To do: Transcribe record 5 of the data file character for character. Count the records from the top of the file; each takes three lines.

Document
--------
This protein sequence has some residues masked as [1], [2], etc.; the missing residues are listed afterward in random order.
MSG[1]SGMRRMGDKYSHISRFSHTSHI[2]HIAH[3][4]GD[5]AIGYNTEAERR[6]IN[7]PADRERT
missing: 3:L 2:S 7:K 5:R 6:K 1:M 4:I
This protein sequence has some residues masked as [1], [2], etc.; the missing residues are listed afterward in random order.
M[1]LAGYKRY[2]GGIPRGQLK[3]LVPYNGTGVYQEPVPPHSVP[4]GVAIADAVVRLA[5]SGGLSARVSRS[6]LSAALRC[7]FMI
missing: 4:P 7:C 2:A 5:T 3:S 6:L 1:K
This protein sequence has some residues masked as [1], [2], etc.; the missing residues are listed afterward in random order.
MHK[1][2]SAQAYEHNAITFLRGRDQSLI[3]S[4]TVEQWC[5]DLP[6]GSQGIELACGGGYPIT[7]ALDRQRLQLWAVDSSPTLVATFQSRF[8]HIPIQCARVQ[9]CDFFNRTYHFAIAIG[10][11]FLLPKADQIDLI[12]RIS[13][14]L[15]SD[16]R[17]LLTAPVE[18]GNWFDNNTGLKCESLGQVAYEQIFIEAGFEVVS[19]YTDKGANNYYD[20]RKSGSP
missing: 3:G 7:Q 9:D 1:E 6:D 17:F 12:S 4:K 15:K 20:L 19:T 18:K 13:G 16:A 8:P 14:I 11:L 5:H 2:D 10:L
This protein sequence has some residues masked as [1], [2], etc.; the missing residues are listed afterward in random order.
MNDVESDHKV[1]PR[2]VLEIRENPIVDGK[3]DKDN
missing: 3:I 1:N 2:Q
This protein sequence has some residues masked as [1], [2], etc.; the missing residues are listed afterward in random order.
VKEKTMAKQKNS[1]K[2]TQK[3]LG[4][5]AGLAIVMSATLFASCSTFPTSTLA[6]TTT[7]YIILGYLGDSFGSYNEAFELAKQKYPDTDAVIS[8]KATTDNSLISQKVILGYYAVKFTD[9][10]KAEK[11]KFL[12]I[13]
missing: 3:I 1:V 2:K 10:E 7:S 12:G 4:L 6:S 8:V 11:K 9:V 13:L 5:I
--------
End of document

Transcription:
This protein sequence has some residues masked as [1], [2], etc.; the missing residues are listed afterward in random order.
VKEKTMAKQKNS[1]K[2]TQK[3]LG[4][5]AGLAIVMSATLFASCSTFPTSTLA[6]TTT[7]YIILGYLGDSFGSYNEAFELAKQKYPDTDAVIS[8]KATTDNSLISQKVILGYYAVKFTD[9][10]KAEK[11]KFL[12]I[13]
missing: 3:I 1:V 2:K 10:E 7:S 12:G 4:L 6:S 8:V 11:K 9:V 13:L 5:I